Slow Time

AHMM, Barrons, Far East Economic Review, WSJ


The year continues to be slower than the previous year in many respects. Mostly regular clients, but the volume seems to be lower across the board. The illustration above is another for Alfred Hitchcock’s Mystery Magazine, which gave me a nice opportunity to do a nice skull closeup study (the story was something about a forensic facial reconstruction). The illustration to the right was a small spot to accompany a chart in the Wall Street Journal (probably something about the ‘bottom falling out’ of the markets). I also took in a couple of spots for Barrons who has been one of the rare corners of my client base where the workload has been up from the previous year. (the ‘real estate fishing’ illustration below left, and the ‘oil fireworks’ illustration below that on the right)

I seem to be getting lots of practice lately on ‘globes’, and I’ve settled on a nice quick technique for them that serves me well on these rush jobs. This technique would come in very handy the following month on the ‘stock certificate’ project. It got me thinking back to when I used to do a lot of maps for a children’s magazine publisher back in the 90s, and how much I used to enjoy doing those.

And thank goodness for my regular ‘health care’ column for WSJ. Even though it has dropped from a weekly gig to every other week (sometime in the past year or so), it is still a nice comfortable safety net for when things get a little slow around here. This week’s spot was about ‘mold cultures’ (pictured to the right).

The spot to the right took a bit more research than usual. I’m constantly amazed at how many everyday objects (in this case, not quite so ‘everyday’) you see time and time again, and yet you really don’t look at closely to see how they are constructed. One of the rewarding parts of my job is in learning to acquaint myself with mundane objects like this ‘oil rig’ on a more serious level. Gives the brain a little workout, and leaves you a little better prepared next time the object comes into play.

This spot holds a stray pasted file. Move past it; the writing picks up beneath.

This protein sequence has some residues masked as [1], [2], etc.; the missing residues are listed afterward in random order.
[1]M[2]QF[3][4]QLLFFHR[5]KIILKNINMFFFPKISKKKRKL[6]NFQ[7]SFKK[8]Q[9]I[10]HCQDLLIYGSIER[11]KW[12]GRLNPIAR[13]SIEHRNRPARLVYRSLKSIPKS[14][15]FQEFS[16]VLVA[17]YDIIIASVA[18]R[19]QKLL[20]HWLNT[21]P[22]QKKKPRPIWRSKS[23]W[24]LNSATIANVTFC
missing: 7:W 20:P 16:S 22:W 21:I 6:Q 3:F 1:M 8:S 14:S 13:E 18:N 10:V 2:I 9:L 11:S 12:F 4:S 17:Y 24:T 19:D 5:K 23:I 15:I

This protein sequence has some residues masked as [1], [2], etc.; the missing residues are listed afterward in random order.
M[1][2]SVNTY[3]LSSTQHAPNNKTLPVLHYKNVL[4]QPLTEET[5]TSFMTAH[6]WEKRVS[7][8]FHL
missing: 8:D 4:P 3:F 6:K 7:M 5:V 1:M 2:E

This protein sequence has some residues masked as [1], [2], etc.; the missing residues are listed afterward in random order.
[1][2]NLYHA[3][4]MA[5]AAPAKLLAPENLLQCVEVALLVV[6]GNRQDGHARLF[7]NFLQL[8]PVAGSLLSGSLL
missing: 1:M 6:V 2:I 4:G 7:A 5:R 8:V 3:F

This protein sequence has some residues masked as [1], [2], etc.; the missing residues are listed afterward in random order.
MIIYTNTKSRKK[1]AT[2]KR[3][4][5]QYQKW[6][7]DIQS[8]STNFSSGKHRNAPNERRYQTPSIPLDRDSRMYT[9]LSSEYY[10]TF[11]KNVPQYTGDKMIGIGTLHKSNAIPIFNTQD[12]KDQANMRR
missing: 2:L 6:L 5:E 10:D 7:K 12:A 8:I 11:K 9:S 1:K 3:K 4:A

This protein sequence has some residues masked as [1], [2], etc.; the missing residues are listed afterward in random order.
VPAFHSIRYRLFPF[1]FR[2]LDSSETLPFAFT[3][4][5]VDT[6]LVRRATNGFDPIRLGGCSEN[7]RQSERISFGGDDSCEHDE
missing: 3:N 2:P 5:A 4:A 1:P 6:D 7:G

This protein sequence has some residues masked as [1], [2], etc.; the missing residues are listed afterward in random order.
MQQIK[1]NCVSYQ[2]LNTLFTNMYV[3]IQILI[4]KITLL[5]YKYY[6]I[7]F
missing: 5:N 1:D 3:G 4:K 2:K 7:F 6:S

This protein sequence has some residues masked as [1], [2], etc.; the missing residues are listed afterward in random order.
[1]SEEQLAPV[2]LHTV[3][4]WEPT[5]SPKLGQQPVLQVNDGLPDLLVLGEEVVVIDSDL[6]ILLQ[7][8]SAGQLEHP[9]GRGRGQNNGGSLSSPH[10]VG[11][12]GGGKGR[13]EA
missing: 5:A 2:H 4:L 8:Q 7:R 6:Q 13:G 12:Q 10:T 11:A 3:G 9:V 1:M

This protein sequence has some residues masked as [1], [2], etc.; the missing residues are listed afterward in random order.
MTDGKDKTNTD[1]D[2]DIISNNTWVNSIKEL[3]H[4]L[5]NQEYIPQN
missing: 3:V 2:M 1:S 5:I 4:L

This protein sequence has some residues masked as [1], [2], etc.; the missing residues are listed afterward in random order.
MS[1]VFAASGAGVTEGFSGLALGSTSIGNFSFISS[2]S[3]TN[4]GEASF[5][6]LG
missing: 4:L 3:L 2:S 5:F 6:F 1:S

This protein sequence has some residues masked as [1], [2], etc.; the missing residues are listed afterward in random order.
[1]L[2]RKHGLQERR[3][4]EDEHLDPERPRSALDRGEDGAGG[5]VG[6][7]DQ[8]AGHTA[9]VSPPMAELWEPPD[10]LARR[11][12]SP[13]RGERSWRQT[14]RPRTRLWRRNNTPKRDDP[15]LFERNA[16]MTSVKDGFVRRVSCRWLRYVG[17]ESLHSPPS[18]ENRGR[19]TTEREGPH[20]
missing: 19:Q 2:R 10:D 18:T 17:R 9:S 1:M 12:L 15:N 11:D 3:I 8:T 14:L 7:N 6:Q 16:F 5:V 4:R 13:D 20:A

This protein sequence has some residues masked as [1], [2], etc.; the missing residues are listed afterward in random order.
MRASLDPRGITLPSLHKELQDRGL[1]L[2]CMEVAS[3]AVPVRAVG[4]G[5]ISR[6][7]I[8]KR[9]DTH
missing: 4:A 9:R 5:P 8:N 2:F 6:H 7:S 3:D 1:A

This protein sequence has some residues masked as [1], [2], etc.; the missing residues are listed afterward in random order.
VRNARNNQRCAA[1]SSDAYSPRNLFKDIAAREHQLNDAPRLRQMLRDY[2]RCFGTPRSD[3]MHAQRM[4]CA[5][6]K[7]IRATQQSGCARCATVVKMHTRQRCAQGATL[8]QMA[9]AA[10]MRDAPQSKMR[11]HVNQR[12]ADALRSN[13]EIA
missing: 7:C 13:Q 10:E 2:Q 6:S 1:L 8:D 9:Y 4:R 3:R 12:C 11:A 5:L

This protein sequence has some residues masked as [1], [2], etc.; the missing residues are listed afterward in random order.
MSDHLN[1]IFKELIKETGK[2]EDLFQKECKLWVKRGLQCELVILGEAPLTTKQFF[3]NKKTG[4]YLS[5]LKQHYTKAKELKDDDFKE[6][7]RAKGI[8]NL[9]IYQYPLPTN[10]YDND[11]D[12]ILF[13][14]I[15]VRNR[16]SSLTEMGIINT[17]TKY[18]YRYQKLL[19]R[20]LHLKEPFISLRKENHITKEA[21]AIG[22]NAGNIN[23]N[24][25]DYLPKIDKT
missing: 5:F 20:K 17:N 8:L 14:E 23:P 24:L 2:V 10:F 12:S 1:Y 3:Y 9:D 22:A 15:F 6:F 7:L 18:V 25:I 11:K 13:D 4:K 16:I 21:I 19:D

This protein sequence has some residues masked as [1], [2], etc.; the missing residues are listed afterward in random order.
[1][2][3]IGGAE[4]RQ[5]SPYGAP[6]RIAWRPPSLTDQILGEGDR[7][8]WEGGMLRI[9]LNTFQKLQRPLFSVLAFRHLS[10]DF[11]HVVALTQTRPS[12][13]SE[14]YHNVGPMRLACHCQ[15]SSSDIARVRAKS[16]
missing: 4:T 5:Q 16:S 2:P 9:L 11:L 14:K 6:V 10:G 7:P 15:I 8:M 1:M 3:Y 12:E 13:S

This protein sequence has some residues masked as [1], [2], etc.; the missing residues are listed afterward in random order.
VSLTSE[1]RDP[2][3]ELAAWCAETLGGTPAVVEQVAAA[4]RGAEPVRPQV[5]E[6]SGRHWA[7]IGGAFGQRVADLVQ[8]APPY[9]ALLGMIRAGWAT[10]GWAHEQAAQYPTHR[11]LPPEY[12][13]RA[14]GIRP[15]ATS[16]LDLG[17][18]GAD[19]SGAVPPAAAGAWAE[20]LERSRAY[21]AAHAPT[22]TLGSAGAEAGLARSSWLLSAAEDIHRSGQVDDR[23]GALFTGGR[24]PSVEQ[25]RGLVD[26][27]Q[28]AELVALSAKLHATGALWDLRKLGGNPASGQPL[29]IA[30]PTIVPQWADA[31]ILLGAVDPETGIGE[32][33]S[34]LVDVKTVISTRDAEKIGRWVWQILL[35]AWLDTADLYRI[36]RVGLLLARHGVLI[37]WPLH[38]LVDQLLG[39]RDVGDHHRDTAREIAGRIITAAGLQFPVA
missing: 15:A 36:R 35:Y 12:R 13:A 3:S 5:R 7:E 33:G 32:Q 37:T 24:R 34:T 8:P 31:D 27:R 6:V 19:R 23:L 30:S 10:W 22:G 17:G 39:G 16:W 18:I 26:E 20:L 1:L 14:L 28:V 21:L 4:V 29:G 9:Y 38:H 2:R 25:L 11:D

Semi-regular assignments from my relatively new Hong Kong client, The Far Eastern Economic Review, continue to help pad out the year, and the assignments have been consistently interesting and stimulating. This one above took a bit of research and quite a bit of imagination stretching as I had to picture an object of which I had never heard of before, and couldn’t find many good pictures of, but is apparently a regular sight to those in the far east who would be the primary audience of the illustration (the client referred to it as a ‘painted truck’). Hopefully I nailed it – or at least close enough to be recognizable. The story was something about differing methods of product transport in the region.

In the same weekend, also from the same Hong Kong client was another portrait assignment (don’t remember who it was of). I continue to enjoy doing portraits, and since I rarely know these people very well on the other side of the globe, I can only hope I am doing them justice.

On Spec

Alternet Books

Because of the excess of down time I’d been experiencing this year, I accepted an assignment of the sort I usually don’t even consider. A series of three sample spec illustrations for a prospective author for a yet unsold book project. Nothing has come of it yet, and I won’t go into details about the book because of my agreement with the author, but I accepted this one because I got a kick out of the writing, and the author was known to me through NPR segments that I’d heard, and it was a book project that I felt I could get behind whole-heartedly. Even if nothing comes of it, I’m glad I spent the time on it, it was a fun diversion from the routine.

The author seemed happy with the spec drawings, and I pretty much forgot about the project after a few months had passed. It wasn’t until around Christmas that I was contacted again, and discussions began to take place regarding the finalization of the project.

I had done these spec illustrations in more of a loose caricature-ish style, reminiscent of some of my editorial cartoon work from previous years. As the project took shape, the style radically changed to more of a retro children’s book feel, for which my standard cartoon style (with minor adjustments) made a nice fit.